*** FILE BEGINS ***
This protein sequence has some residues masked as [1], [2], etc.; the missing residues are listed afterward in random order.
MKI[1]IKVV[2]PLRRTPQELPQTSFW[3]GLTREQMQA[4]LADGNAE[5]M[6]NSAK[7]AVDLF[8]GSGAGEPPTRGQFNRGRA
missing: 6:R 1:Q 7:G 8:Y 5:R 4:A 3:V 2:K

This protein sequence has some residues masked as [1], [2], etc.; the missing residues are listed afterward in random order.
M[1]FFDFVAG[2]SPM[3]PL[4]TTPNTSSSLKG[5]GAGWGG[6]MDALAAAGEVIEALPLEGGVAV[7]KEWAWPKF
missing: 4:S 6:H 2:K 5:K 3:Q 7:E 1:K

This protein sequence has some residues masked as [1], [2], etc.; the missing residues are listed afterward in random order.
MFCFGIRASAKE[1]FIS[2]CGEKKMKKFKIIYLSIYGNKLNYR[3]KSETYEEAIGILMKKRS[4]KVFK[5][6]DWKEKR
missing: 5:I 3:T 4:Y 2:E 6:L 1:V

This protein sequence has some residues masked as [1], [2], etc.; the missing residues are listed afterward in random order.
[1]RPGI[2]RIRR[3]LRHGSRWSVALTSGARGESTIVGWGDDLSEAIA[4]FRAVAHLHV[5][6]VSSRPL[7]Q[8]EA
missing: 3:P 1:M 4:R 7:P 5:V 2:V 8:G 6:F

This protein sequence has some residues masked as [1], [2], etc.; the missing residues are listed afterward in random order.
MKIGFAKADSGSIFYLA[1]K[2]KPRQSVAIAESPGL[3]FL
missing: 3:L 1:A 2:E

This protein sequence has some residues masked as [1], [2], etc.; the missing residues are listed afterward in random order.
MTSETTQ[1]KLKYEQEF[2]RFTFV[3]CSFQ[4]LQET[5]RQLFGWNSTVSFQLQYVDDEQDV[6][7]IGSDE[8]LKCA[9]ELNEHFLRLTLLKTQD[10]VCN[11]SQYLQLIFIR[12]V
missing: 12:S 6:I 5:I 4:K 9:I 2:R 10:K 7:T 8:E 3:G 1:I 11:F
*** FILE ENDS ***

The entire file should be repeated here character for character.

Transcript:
This protein sequence has some residues masked as [1], [2], etc.; the missing residues are listed afterward in random order.
MKI[1]IKVV[2]PLRRTPQELPQTSFW[3]GLTREQMQA[4]LADGNAE[5]M[6]NSAK[7]AVDLF[8]GSGAGEPPTRGQFNRGRA
missing: 6:R 1:Q 7:G 8:Y 5:R 4:A 3:V 2:K

This protein sequence has some residues masked as [1], [2], etc.; the missing residues are listed afterward in random order.
M[1]FFDFVAG[2]SPM[3]PL[4]TTPNTSSSLKG[5]GAGWGG[6]MDALAAAGEVIEALPLEGGVAV[7]KEWAWPKF
missing: 4:S 6:H 2:K 5:K 3:Q 7:E 1:K

This protein sequence has some residues masked as [1], [2], etc.; the missing residues are listed afterward in random order.
MFCFGIRASAKE[1]FIS[2]CGEKKMKKFKIIYLSIYGNKLNYR[3]KSETYEEAIGILMKKRS[4]KVFK[5][6]DWKEKR
missing: 5:I 3:T 4:Y 2:E 6:L 1:V

This protein sequence has some residues masked as [1], [2], etc.; the missing residues are listed afterward in random order.
[1]RPGI[2]RIRR[3]LRHGSRWSVALTSGARGESTIVGWGDDLSEAIA[4]FRAVAHLHV[5][6]VSSRPL[7]Q[8]EA
missing: 3:P 1:M 4:R 7:P 5:V 2:V 8:G 6:F

This protein sequence has some residues masked as [1], [2], etc.; the missing residues are listed afterward in random order.
MKIGFAKADSGSIFYLA[1]K[2]KPRQSVAIAESPGL[3]FL
missing: 3:L 1:A 2:E

This protein sequence has some residues masked as [1], [2], etc.; the missing residues are listed afterward in random order.
MTSETTQ[1]KLKYEQEF[2]RFTFV[3]CSFQ[4]LQET[5]RQLFGWNSTVSFQLQYVDDEQDV[6][7]IGSDE[8]LKCA[9]ELNEHFLRLTLLKTQD[10]VCN[11]SQYLQLIFIR[12]V
missing: 12:S 6:I 5:I 4:K 9:I 2:R 10:K 7:T 8:E 3:G 1:I 11:F